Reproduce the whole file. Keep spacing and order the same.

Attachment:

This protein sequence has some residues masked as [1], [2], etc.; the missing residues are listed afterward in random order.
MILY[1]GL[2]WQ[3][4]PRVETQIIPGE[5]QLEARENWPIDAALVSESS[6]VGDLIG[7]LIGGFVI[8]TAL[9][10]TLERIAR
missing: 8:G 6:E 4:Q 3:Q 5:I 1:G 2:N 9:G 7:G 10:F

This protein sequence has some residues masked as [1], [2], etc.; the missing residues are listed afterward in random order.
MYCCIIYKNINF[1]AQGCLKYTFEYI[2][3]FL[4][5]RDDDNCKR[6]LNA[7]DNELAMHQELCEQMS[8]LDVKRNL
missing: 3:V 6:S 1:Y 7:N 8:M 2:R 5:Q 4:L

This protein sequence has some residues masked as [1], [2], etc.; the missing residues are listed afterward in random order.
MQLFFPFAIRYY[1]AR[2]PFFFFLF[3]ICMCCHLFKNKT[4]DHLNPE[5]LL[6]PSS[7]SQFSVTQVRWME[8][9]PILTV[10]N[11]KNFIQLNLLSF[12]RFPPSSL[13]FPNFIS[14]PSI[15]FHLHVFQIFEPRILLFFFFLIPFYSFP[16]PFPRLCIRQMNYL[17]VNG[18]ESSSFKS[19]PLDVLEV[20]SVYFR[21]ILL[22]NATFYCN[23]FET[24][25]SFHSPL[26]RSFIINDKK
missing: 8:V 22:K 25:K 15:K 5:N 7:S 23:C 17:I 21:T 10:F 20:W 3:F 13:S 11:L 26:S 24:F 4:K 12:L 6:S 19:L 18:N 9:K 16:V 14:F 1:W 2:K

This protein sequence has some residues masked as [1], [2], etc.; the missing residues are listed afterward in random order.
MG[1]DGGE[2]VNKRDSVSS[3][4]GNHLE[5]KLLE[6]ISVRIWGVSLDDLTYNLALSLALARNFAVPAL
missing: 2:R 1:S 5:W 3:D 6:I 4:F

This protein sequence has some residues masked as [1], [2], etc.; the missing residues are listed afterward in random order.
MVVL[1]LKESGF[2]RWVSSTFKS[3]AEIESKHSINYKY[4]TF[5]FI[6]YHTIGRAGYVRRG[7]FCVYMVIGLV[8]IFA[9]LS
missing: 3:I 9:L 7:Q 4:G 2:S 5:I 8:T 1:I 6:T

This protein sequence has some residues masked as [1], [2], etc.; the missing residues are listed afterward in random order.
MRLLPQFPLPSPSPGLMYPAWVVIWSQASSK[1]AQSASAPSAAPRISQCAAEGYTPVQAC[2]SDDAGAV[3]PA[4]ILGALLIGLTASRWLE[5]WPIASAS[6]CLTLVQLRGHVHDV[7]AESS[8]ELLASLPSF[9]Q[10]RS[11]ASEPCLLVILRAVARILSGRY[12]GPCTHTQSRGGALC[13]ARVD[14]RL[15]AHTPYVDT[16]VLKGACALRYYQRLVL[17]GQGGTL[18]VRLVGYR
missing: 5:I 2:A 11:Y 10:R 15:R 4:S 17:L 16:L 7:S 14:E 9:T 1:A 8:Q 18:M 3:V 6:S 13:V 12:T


This protein sequence has some residues masked as [1], [2], etc.; the missing residues are listed afterward in random order.
MILY[1]GL[2]WQ[3][4]PRVETQIIPGE[5]QLEARENWPIDAALVSESS[6]VGDLIG[7]LIGGFVI[8]TAL[9][10]TLERIAR
missing: 8:G 6:E 4:Q 3:Q 5:I 1:G 2:N 9:G 7:G 10:F

This protein sequence has some residues masked as [1], [2], etc.; the missing residues are listed afterward in random order.
MYCCIIYKNINF[1]AQGCLKYTFEYI[2][3]FL[4][5]RDDDNCKR[6]LNA[7]DNELAMHQELCEQMS[8]LDVKRNL
missing: 3:V 6:S 1:Y 7:N 8:M 2:R 5:Q 4:L

This protein sequence has some residues masked as [1], [2], etc.; the missing residues are listed afterward in random order.
MQLFFPFAIRYY[1]AR[2]PFFFFLF[3]ICMCCHLFKNKT[4]DHLNPE[5]LL[6]PSS[7]SQFSVTQVRWME[8][9]PILTV[10]N[11]KNFIQLNLLSF[12]RFPPSSL[13]FPNFIS[14]PSI[15]FHLHVFQIFEPRILLFFFFLIPFYSFP[16]PFPRLCIRQMNYL[17]VNG[18]ESSSFKS[19]PLDVLEV[20]SVYFR[21]ILL[22]NATFYCN[23]FET[24][25]SFHSPL[26]RSFIINDKK
missing: 8:V 22:K 25:K 15:K 5:N 7:S 23:C 17:I 21:T 10:F 20:W 3:F 13:S 11:L 26:S 24:F 4:K 12:L 6:S 19:L 18:N 9:K 16:V 14:F 1:W 2:K

This protein sequence has some residues masked as [1], [2], etc.; the missing residues are listed afterward in random order.
MG[1]DGGE[2]VNKRDSVSS[3][4]GNHLE[5]KLLE[6]ISVRIWGVSLDDLTYNLALSLALARNFAVPAL
missing: 2:R 1:S 5:W 3:D 6:I 4:F

This protein sequence has some residues masked as [1], [2], etc.; the missing residues are listed afterward in random order.
MVVL[1]LKESGF[2]RWVSSTFKS[3]AEIESKHSINYKY[4]TF[5]FI[6]YHTIGRAGYVRRG[7]FCVYMVIGLV[8]IFA[9]LS
missing: 3:I 9:L 7:Q 4:G 2:S 5:I 8:T 1:I 6:T

This protein sequence has some residues masked as [1], [2], etc.; the missing residues are listed afterward in random order.
MRLLPQFPLPSPSPGLMYPAWVVIWSQASSK[1]AQSASAPSAAPRISQCAAEGYTPVQAC[2]SDDAGAV[3]PA[4]ILGALLIGLTASRWLE[5]WPIASAS[6]CLTLVQLRGHVHDV[7]AESS[8]ELLASLPSF[9]Q[10]RS[11]ASEPCLLVILRAVARILSGRY[12]GPCTHTQSRGGALC[13]ARVD[14]RL[15]AHTPYVDT[16]VLKGACALRYYQRLVL[17]GQGGTL[18]VRLVGYR
missing: 5:I 2:A 11:Y 10:R 15:R 4:S 17:L 16:L 7:S 14:E 9:T 1:A 8:Q 18:M 3:V 6:S 13:V 12:T